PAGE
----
Wednesday, 16 September 2015

Legend - The scoop and digest

Back in the 60s, the notorious Kray brothers ruled London's underworld and basked in the gangster limelight.

They remain cultural icons.

Casting Spandau Ballet brothers Gary and Martin Kemp as Ronnie and Reggie respectively in Peter Medak's 1990 flick was strangely inspired.

As is usually the case ahead of big cinema release, low budget straight to DVD efforts appear on supermarket shelves and Rise of the Krays makes flushing a turd seem interesting.

Based upon John Pearson's novel The Profession of Violence, what can Brian Helgeland's film say what countless books, interviews and newspaper accounts haven't already?

Tom Hardy - The Krays
Emily Browning - Frances
Christopher Eccleston - Det. Supt Nipper Read
Sam Spruell - Jack 'The Hat' McVitie

Completely ignoring childhood build-up, this focuses largely on Reggie's tumultuous relationship with Frances and places greater emphasis on Ronnie's psychotic paranoid schizophrenic.

During one of their trademark kangaroo courts, members of The Richardson Gang crank up the electricity bill.

Rumour has it, "Mad" Frankie Fraser pulled teeth, rather than legs.

Sick bastard.

Maltese scrap and bayonet through hand in snooker hall isn't recycled.

Although Barbara Windsor doesn't feature, Reggie mentions her to Frances at Esmerelda's Barn.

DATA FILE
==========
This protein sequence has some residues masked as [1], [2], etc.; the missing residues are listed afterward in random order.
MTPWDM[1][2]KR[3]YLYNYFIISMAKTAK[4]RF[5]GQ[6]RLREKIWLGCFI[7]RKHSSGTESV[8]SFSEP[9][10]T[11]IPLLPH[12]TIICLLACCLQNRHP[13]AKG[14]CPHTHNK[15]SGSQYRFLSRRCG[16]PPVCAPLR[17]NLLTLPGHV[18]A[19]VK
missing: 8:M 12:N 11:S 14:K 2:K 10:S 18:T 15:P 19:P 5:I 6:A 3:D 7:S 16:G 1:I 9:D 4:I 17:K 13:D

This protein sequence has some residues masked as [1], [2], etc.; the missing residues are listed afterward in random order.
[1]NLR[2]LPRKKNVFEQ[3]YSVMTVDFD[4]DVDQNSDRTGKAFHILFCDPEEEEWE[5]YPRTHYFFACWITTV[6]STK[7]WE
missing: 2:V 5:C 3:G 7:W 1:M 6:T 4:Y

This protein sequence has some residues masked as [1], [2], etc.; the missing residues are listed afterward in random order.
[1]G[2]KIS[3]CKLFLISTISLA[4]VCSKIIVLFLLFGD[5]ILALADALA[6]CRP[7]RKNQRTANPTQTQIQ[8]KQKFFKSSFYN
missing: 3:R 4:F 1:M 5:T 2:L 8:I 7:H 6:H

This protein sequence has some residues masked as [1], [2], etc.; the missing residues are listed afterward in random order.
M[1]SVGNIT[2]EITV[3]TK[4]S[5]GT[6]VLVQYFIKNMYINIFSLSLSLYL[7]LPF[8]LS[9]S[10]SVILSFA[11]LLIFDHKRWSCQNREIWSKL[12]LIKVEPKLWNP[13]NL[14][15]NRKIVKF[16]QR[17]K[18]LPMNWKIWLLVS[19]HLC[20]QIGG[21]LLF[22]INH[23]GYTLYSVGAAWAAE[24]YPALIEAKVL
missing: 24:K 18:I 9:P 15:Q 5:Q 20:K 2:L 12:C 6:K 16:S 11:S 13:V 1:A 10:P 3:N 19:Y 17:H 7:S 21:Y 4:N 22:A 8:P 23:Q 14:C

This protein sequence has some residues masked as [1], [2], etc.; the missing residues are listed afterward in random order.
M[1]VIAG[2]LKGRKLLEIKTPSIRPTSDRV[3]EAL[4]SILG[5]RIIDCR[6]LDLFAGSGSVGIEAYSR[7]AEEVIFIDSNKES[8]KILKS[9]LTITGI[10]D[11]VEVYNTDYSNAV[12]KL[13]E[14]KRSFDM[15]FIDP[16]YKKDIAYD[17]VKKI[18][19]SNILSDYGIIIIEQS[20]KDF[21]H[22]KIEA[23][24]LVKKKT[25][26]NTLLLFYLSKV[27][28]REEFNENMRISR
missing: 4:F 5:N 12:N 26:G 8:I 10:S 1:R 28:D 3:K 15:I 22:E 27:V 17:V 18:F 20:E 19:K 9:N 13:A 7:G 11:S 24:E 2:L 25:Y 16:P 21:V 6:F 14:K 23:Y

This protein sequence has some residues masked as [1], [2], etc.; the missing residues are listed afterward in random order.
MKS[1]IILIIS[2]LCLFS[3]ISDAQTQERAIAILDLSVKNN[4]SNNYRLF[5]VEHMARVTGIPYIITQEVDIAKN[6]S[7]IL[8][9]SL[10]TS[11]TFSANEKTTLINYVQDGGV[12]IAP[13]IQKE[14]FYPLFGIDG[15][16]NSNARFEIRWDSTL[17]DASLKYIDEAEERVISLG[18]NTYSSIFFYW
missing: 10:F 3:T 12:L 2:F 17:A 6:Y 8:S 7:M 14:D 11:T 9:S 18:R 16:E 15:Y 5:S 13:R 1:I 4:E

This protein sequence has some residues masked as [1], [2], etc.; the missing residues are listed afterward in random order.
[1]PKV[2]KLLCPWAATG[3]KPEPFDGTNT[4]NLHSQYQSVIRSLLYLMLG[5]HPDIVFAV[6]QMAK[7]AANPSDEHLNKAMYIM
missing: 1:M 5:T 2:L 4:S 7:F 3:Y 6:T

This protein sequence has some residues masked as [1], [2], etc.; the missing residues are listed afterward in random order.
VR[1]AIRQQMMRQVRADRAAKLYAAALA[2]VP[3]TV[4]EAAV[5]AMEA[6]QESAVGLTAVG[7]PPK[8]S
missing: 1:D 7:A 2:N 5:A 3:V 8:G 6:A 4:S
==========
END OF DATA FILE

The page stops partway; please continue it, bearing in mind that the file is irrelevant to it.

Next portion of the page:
I'm pleased to report Browning is a vast improvement over her irritating predecessor (Kate Hardie).

As for actual person - poor cow.

Eccleston assuming the role of high-profile copper harks back to the good old days of Cracker and DCI Bilborough.

David Thewlis and Chazz Palminteri as Leslie Payne and Angelo Bruno respectively, bring sturdy support, but all are inevitably eclipsed by a certain dual performance.

The swagger of sharp suits emit contrasting sadism and Tom Hardy certainly brings substantial magic.

Reggie laces charm with convincing saccharin whereas the capricious Ronnie can be genuinely funny.

A barmaid is called before an ID parade to identify who shot George Cornell at the Blind Beggar pub.

Giving her the evil eyes, his face is an absolute picture.

After Reggie's brutal stabbing of Jack 'The Hat' McVitie, he nonchalantly queries "Why would you do that?"

Before trilby gets the point (several times), the gun jams, as per fact.

The aftermath of murder has been changed as Reggie leaves alone and takes a stroll beside canal.

Also, Payne is shown dead in the backseat of a car, inferring the twins ordered a hit.

In an earlier scene, Ronnie pays Jack £500 to kill former financial advisor, and promised a further £500 when carried out.

Apparently, the contract was worth £1,500.

No biopic is 100 per cent accurate, so historical inaccuracies are expected more than rats following the Pied Piper.

Ultimately, no matter what's said or written - the truth died with those concerned.

For all the f-bombs, c words and intermittent gory violence, this is a gritty but comfortable watch.

Siblings locking horns borders on silliness, with Ronnie grabbing nuts and Reggie throwing all the punches.

Knocking lumps out of each other in a boxing ring was more satisfying.

Remember Van Damme vs Van Damme in Double Impact?

If not, shame on you.

With a running time that doesn't outstay its welcome, Legend (also a 1985 Tom Cruise fantasy), ticks all the right biopic boxes and succeeds as a slick crime drama.

Comparable with Scorsese's Goodfellas?

Don't make me laugh.

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